“Your mother? You have a mother?” he asked, shock lacing his doubtful voice. I handed over the phone to mother.
“He doubts you exist” I said as I gave her the phone and went to get myself a bottle of water. The knowledge that she had killed the people who tormented me brought me strength and joy. I felt vindicated but I wondered how she must be handling the guilt knowing she murdered them in cold blood. What else was she capable of? I didn’t dwell on it.
“I take you think me non-existent” she started and I watched her with awe. My mother as I remembered her…smiling and nodding her head to whatever Kole was saying.
“Yes, I know. She just told me about it and I flew in last night.” She answered the questions that followed.
“Yes, we have a lot to catch up on, she is staying the night. But of course. I need to meet my son-in-law soon” she said as she looked at me and I smiled. She gave back the phone after few lines.
“So I hear mummy loud and clear. I will see you tomorrow. We should talk Deb…and I am sorry about Alex. I do want you. You should know that” and he dragged the last line and was gone.
“Trouble before the vows not a good sign baby. I am sure you know that” was all she said and I nodded. She already knew.
“We are working out few details” I braved.
“He doesn’t trust you before marriage, he won’t trust you after either and from what I think, it seems there is another young man in the picture… huhmm?” she said coming to take my hands and I laughed, shy and shaking my head in the affirmative. If only she knew there were two young men in the picture.
“Come tell me all about him, we have all night” she said as we headed out to the balcony but not before I rang for a plate of fruit salad.
I had 25 years to make up for.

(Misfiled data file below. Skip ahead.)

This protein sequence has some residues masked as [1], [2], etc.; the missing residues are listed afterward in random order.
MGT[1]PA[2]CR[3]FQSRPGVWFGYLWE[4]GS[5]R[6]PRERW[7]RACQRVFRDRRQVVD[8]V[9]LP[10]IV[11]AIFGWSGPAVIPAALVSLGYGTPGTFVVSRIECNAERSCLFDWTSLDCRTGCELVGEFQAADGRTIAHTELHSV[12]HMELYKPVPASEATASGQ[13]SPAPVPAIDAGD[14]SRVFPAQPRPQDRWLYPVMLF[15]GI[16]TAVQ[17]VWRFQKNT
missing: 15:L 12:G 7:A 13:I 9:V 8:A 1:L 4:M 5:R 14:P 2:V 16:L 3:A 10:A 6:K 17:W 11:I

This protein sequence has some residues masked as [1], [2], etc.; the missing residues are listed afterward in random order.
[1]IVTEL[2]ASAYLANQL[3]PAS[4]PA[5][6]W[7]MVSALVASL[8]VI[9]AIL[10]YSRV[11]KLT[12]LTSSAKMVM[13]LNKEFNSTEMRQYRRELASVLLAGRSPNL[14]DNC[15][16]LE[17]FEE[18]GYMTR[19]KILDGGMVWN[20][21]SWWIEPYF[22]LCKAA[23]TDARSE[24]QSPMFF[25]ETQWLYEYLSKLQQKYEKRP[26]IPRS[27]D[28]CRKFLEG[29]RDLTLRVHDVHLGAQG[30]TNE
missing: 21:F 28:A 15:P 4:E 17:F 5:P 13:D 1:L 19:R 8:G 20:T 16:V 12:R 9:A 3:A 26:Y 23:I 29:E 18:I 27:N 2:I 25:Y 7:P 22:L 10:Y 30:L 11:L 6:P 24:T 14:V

I waited for her. I knew she was going to come. There was no alternative. The apartment was on a short lease, felt empty and impersonal. Two weeks after I had sent her Caleb’s picture and she was yet to get back to me. My calls were rejected, text messages went ignored. I was out of my wit and tomorrow was the wedding. I had to stop it. I had to.
I took the first flight to Lagos on Friday morning against father’s directive to host a government official. Over the weeks past, I had barely functioned at work and planned tirelessly on how to stop the wedding without making it headline news. There was only one way and I was going to need Caleb.
At 9:15am I was in Lagos, at 11:15 am, I had showered and shaved, brushed twice and changed my shirt thrice. I was excited because it was more than four weeks since the last time I saw her and was in her bed. In that time, I thought about her constantly, wished she would just stop the madness and call off the wedding. I had dreamt about her with my baby, I had thrown cups at my wall and was constantly moody and snappy. She had to call it off or I was going to disrupt the wedding publicly I had threatened in a message – that too had gone unanswered. With the arrival of her mother on scene, the wedding fever had gone higher and it was the constant rave everywhere. It was time to put my plan in motion.
‘I have your husband with me.
Doesn’t look good.
Tomorrow could be your big day, ….or not
We need to see.
C21, Block F, Boston Apartments, Alvan Ikoku, V.I’
I sent the message. Barely two minutes later, she replied.
‘See you in one hour’
Now I waited. Half expectant and half-tensed. What if she was truly married to him, what was their history? Who was she? Debbie or Alama?…..I heard a small knock on the door and knew instinctively she was the one. A deep breath, I went to open the door.
She stood there, a little frazzled, a little bold, her eyes already darting past my shoulders and licking her lips as she held her dark glasses.
“Where is he?” she asked as I stood aside to let her pass.
“He couldn’t make it today” I answered as she turned to face me.
“I know what I said”
“Why did you bring me here?” she asked, getting angry.
“Because I wanted to meet Alama” I said piercing her with a heated look.